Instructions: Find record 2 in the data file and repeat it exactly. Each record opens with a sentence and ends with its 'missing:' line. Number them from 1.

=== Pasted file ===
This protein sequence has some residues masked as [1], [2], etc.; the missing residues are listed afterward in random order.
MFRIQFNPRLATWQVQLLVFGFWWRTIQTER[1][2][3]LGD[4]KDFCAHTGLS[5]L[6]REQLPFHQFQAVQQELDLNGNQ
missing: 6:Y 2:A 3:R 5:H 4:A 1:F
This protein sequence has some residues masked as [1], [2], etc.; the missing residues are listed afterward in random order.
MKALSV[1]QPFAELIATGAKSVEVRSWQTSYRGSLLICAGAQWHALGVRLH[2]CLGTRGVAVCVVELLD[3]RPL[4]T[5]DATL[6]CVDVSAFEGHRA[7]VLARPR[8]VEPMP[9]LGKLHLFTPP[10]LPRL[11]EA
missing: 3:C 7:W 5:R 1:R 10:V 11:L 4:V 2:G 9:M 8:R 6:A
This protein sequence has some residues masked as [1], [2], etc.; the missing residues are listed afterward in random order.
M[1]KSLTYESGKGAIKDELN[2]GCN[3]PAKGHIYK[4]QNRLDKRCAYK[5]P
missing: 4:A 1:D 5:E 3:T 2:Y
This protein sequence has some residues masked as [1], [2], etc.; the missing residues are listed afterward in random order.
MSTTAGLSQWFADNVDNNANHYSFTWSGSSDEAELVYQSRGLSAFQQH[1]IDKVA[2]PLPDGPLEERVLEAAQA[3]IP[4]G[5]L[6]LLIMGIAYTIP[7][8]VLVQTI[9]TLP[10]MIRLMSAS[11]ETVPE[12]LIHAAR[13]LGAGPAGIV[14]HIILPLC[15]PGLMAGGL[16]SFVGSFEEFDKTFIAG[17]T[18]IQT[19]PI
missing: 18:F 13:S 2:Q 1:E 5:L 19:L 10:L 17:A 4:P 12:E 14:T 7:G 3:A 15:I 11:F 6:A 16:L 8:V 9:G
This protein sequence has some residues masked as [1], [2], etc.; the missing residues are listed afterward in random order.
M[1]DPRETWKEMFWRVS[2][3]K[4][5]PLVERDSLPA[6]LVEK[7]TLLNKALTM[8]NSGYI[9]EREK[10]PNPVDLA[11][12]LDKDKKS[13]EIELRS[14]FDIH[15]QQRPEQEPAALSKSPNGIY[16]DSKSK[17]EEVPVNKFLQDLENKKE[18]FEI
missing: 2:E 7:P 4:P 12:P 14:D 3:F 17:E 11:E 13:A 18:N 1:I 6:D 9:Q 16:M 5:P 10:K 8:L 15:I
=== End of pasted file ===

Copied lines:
This protein sequence has some residues masked as [1], [2], etc.; the missing residues are listed afterward in random order.
MKALSV[1]QPFAELIATGAKSVEVRSWQTSYRGSLLICAGAQWHALGVRLH[2]CLGTRGVAVCVVELLD[3]RPL[4]T[5]DATL[6]CVDVSAFEGHRA[7]VLARPR[8]VEPMP[9]LGKLHLFTPP[10]LPRL[11]EA
missing: 3:C 7:W 5:R 1:R 10:V 11:L 4:V 2:G 9:M 8:R 6:A